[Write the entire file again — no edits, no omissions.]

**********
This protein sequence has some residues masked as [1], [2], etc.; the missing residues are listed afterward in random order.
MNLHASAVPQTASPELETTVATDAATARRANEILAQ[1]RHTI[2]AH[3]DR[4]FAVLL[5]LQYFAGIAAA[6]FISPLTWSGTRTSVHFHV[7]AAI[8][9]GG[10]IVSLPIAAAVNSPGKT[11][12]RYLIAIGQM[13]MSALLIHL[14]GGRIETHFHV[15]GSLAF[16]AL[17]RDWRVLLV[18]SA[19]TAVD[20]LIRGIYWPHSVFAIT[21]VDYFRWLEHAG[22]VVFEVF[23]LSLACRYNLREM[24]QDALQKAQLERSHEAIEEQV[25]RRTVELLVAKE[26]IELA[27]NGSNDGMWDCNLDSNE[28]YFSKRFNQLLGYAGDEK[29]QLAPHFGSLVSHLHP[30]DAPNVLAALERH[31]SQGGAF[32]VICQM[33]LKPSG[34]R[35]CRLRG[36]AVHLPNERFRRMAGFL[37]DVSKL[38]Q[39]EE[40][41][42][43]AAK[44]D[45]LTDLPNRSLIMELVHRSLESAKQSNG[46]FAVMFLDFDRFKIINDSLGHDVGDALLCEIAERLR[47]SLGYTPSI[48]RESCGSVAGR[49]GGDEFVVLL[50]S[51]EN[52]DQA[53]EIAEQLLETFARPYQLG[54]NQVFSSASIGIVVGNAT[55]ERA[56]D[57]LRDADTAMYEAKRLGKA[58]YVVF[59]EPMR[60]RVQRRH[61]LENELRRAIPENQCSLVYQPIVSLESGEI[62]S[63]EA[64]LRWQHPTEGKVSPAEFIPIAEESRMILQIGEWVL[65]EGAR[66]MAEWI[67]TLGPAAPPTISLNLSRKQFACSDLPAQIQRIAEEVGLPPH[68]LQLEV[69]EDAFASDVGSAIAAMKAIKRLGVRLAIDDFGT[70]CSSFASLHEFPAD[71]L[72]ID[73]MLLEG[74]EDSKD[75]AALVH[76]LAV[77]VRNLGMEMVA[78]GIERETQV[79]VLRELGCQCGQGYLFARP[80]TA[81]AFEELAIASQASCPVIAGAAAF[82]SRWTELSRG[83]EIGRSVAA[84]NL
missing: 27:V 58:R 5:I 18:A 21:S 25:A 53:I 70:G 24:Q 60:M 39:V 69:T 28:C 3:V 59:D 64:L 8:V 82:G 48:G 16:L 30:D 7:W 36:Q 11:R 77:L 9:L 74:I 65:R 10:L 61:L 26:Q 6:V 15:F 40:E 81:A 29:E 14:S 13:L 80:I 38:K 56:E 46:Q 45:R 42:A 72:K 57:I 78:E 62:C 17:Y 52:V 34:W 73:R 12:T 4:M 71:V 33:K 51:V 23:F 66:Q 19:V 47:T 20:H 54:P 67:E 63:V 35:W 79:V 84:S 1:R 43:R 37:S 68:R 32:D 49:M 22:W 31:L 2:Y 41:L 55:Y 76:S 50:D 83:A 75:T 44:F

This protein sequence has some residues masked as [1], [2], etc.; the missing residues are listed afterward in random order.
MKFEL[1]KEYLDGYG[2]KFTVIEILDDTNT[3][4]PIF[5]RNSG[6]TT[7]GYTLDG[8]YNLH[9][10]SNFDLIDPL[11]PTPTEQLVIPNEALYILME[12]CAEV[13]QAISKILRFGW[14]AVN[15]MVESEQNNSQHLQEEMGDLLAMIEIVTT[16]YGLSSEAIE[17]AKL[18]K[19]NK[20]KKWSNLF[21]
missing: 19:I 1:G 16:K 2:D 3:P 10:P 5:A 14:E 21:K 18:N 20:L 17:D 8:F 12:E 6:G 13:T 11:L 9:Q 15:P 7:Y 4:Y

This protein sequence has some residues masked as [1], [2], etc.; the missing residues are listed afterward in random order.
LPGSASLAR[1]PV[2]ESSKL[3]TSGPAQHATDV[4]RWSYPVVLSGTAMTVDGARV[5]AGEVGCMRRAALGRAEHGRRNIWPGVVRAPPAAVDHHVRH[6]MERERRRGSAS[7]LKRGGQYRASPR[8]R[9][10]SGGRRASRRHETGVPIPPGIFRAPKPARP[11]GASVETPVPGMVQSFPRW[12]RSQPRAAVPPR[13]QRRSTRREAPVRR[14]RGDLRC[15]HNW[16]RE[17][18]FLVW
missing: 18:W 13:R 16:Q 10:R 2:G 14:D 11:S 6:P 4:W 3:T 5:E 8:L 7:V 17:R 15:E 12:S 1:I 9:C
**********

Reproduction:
This protein sequence has some residues masked as [1], [2], etc.; the missing residues are listed afterward in random order.
MNLHASAVPQTASPELETTVATDAATARRANEILAQ[1]RHTI[2]AH[3]DR[4]FAVLL[5]LQYFAGIAAA[6]FISPLTWSGTRTSVHFHV[7]AAI[8][9]GG[10]IVSLPIAAAVNSPGKT[11][12]RYLIAIGQM[13]MSALLIHL[14]GGRIETHFHV[15]GSLAF[16]AL[17]RDWRVLLV[18]SA[19]TAVD[20]LIRGIYWPHSVFAIT[21]VDYFRWLEHAG[22]VVFEVF[23]LSLACRYNLREM[24]QDALQKAQLERSHEAIEEQV[25]RRTVELLVAKE[26]IELA[27]NGSNDGMWDCNLDSNE[28]YFSKRFNQLLGYAGDEK[29]QLAPHFGSLVSHLHP[30]DAPNVLAALERH[31]SQGGAF[32]VICQM[33]LKPSG[34]R[35]CRLRG[36]AVHLPNERFRRMAGFL[37]DVSKL[38]Q[39]EE[40][41][42][43]AAK[44]D[45]LTDLPNRSLIMELVHRSLESAKQSNG[46]FAVMFLDFDRFKIINDSLGHDVGDALLCEIAERLR[47]SLGYTPSI[48]RESCGSVAGR[49]GGDEFVVLL[50]S[51]EN[52]DQA[53]EIAEQLLETFARPYQLG[54]NQVFSSASIGIVVGNAT[55]ERA[56]D[57]LRDADTAMYEAKRLGKA[58]YVVF[59]EPMR[60]RVQRRH[61]LENELRRAIPENQCSLVYQPIVSLESGEI[62]S[63]EA[64]LRWQHPTEGKVSPAEFIPIAEESRMILQIGEWVL[65]EGAR[66]MAEWI[67]TLGPAAPPTISLNLSRKQFACSDLPAQIQRIAEEVGLPPH[68]LQLEV[69]EDAFASDVGSAIAAMKAIKRLGVRLAIDDFGT[70]CSSFASLHEFPAD[71]L[72]ID[73]MLLEG[74]EDSKD[75]AALVH[76]LAV[77]VRNLGMEMVA[78]GIERETQV[79]VLRELGCQCGQGYLFARP[80]TA[81]AFEELAIASQASCPVIAGAAAF[82]SRWTELSRG[83]EIGRSVAA[84]NL
missing: 27:V 58:R 5:I 18:A 21:S 25:A 53:I 70:G 24:Q 60:M 39:V 69:T 28:C 3:V 59:D 64:L 8:V 82:G 48:G 16:L 30:D 7:W 36:Q 11:R 77:L 9:L 74:I 65:R 10:L 61:L 26:Q 6:V 15:F 40:E 81:A 29:E 14:S 13:L 80:I 38:K 56:E 46:Q 45:R 42:A 72:K 57:I 78:E 62:C 17:Y 52:V 34:W 73:R 12:T 4:M 71:V 33:K 51:V 23:F 66:Q 19:V 47:T 20:H 54:P 67:E 63:V 35:W 79:V 84:S 1:R 43:R 37:S 68:R 32:D 49:M 22:W 31:L 2:Y 41:L 55:Y 76:S 50:D 83:A 75:T 44:F

This protein sequence has some residues masked as [1], [2], etc.; the missing residues are listed afterward in random order.
MKFEL[1]KEYLDGYG[2]KFTVIEILDDTNT[3][4]PIF[5]RNSG[6]TT[7]GYTLDG[8]YNLH[9][10]SNFDLIDPL[11]PTPTEQLVIPNEALYILME[12]CAEV[13]QAISKILRFGW[14]AVN[15]MVESEQNNSQHLQEEMGDLLAMIEIVTT[16]YGLSSEAIE[17]AKL[18]K[19]NK[20]KKWSNLF[21]
missing: 19:I 1:G 16:K 2:D 3:P 10:P 5:A 14:E 21:K 18:N 20:L 17:D 8:F 12:E 6:G 13:T 11:L 9:Q 15:P 7:Y 4:Y

This protein sequence has some residues masked as [1], [2], etc.; the missing residues are listed afterward in random order.
LPGSASLAR[1]PV[2]ESSKL[3]TSGPAQHATDV[4]RWSYPVVLSGTAMTVDGARV[5]AGEVGCMRRAALGRAEHGRRNIWPGVVRAPPAAVDHHVRH[6]MERERRRGSAS[7]LKRGGQYRASPR[8]R[9][10]SGGRRASRRHETGVPIPPGIFRAPKPARP[11]GASVETPVPGMVQSFPRW[12]RSQPRAAVPPR[13]QRRSTRREAPVRR[14]RGDLRC[15]HNW[16]RE[17][18]FLVW
missing: 18:W 13:R 16:Q 10:R 2:G 14:D 11:S 6:P 4:W 3:T 5:E 8:L 7:V 17:R 15:E 12:S 1:I 9:C